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Polygon and ZkSync’s New ZK Rollups: The Future of Ethereum?

Lincoln Murr

Summary: Recently, both Polygon and Matter Labs' ZkSync released their long-awaited zero-knowledge rollups powered by their revolutionary zkEVMs. These scaling solutions for Ethereum could be the tool that onboards the subsequent billion users to Ethereum and helps the smart contract blockchain achieve its goal of being the world's compute and settlement layer. Let's explore what zero-knowledge ...

Recently, both Polygon and Matter Labs' ZkSync released their long-awaited zero-knowledge rollups powered by their revolutionary zkEVMs. These scaling solutions for Ethereum could be the tool that onboards the subsequent billion users to Ethereum and helps the smart contract blockchain achieve its goal of being the world's compute and settlement layer. Let's explore what zero-knowledge rollups are, why they are technologically innovative, and what their future could be. 

As every DeFi user knows, Ethereum has faced scalability and congestion problems. This is because too many people want to use the blockchain, causing high fees and slow transaction times to be the norm. To counter this issue, a scalability solution called a rollup was created. The idea of a rollup is to essentially act as a zip file that compresses a lot of transactions into one batch, executes the transaction in a cheaper off-chain environment, and then publishes the transaction data to the main Ethereum chain. Anyone can interact with these rollups similarly to the main Ethereum blockchain, which is why they are also called Layer 2s since they are a platform built on the main chain.

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Until now, there has been one primary type of rollup, called the optimistic rollup. This technology has been employed by the two most popular Layer 2s, Arbitrum and Optimism. These rollups assume a transaction is valid and give anyone seven days to dispute the claim, after which the transaction is submitted to Ethereum and irreversible. While simple, this model has an apparent time inefficiency and could be improved.

On the other hand, zero-knowledge rollups use zero-knowledge proofs to bundle transactions into a single mathematical proof that can be verified on-chain. They are significantly more secure than other options and rely on math instead of economics to provide guarantees. At scale, ZK rollups are also cheaper than other options, as they require the least amount of on-chain information. Zero-knowledge technology is incredibly complex and is essentially a way to prove that one knows a secret without revealing the secret.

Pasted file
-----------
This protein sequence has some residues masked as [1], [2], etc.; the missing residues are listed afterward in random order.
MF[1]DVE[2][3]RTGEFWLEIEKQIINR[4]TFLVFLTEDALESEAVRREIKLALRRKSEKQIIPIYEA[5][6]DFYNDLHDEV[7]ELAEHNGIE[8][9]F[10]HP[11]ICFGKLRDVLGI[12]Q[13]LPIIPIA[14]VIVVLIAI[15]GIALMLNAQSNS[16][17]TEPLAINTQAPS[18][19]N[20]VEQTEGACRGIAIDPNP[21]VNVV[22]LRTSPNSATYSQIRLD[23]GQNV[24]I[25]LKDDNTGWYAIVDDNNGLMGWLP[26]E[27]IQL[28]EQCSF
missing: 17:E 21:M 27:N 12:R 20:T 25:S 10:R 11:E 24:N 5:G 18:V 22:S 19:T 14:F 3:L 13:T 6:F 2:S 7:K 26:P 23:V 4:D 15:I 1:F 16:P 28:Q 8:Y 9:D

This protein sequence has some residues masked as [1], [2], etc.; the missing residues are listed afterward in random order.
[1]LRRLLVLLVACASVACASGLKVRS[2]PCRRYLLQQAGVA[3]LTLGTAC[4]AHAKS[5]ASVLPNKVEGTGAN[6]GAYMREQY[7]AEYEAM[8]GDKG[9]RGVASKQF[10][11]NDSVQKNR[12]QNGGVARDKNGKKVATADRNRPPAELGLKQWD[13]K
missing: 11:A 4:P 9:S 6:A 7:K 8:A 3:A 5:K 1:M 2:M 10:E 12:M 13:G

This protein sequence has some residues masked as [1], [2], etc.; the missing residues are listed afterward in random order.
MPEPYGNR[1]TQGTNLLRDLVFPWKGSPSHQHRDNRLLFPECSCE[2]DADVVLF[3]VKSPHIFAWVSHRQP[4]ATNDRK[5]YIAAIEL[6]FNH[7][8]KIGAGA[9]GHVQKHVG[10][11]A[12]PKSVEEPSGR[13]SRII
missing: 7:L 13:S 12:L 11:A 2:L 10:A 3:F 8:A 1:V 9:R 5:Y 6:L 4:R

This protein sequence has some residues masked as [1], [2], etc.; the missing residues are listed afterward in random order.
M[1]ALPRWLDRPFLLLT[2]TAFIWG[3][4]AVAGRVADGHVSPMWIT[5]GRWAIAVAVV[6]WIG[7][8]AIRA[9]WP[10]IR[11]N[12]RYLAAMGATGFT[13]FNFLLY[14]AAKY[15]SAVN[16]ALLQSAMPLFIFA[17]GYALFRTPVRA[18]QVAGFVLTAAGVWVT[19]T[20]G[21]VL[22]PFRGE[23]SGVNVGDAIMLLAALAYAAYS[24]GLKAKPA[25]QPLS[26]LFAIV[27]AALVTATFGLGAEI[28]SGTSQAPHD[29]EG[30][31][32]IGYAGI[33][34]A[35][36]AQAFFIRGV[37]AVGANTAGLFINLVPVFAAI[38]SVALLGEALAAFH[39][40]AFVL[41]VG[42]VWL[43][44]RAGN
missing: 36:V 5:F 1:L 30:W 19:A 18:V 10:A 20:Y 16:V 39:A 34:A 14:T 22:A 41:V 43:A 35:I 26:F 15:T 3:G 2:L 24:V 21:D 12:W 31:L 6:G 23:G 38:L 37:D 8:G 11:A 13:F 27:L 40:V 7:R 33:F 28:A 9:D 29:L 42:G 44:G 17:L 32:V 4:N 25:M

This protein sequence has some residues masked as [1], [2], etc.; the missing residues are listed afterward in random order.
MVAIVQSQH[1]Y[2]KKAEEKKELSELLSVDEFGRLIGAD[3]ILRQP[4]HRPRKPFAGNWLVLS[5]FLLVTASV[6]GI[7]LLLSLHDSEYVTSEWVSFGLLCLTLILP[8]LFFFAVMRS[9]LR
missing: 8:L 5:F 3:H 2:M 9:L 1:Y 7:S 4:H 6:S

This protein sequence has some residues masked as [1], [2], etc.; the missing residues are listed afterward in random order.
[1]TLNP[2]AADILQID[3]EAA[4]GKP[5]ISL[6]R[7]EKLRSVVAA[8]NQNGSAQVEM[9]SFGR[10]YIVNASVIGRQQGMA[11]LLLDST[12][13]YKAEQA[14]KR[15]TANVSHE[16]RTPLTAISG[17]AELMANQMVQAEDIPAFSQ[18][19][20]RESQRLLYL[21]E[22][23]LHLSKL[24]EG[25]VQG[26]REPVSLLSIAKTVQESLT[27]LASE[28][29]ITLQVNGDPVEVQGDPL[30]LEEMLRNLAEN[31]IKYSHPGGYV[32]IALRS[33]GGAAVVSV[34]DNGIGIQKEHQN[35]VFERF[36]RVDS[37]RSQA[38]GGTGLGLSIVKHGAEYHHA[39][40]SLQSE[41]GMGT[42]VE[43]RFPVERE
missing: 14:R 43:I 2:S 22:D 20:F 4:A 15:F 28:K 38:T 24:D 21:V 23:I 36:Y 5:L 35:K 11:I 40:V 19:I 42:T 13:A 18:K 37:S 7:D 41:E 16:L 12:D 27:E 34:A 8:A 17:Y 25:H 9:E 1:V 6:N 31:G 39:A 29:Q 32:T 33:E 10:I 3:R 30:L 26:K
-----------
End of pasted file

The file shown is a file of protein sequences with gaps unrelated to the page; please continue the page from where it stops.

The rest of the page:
While there were previously-existing zero knowledge rollups, such as Loopring and DyDx, they have been limited in use-case to specific activities like exchanging and payments. Polygon and ZkSync's new zero-knowledge rollups are based on a new zkEVM, which means that any contract compatible with Ethereum can be deployed and be compatible with zero-knowledge proof computation. Initially, this task was expected to take years, and some doubted it would be possible. However, the rate of development greatly exceeded expectations, and there are now two publicly-usable zkEVMs available today.

Since their release about a week ago, Polygon and ZkSync's solutions have seen several applications deploy or announce intentions to deploy on their Layer 2s. Some of Polygon's first partners include Balancer, Lens Protocol, and The Graph. ZkSync's rollup, called ZkSync Era, boasts a significantly higher total value locked, $38 million compared to $1 million, and the largest DeFi applications include SyncSwap, Mute.io, and SpaceFi. 

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Along with their zkEVM, Polygon has a suite of other Ethereum scaling products, including their popular sidechain, an identity solution, app-specific chains, and more. The MATIC token is used for paying fees on the sidechain and will likely provide governance rights over the ZK rollup. ZkSync, on the other hand, does not currently have a token but has hinted at plans to release one. They will likely conduct an airdrop upon token release, with free tokens going to early users of the rollup. Using ZkSync early could prove incredibly lucrative, similar to how Arbitrum and Optimism's rollups paid out thousands of dollars. 

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Thanks to ZK rollups' security, efficiency, and EVM compatibility, they are expected to rise rapidly in popularity and become the de facto scaling solution for Ethereum. Polygon's zkEVM and ZkSync Era are innovations that were not expected to be seen for several more years and are incredibly optimistic for the short-term and long-term adoption of Ethereum. 

By Lincoln Murr

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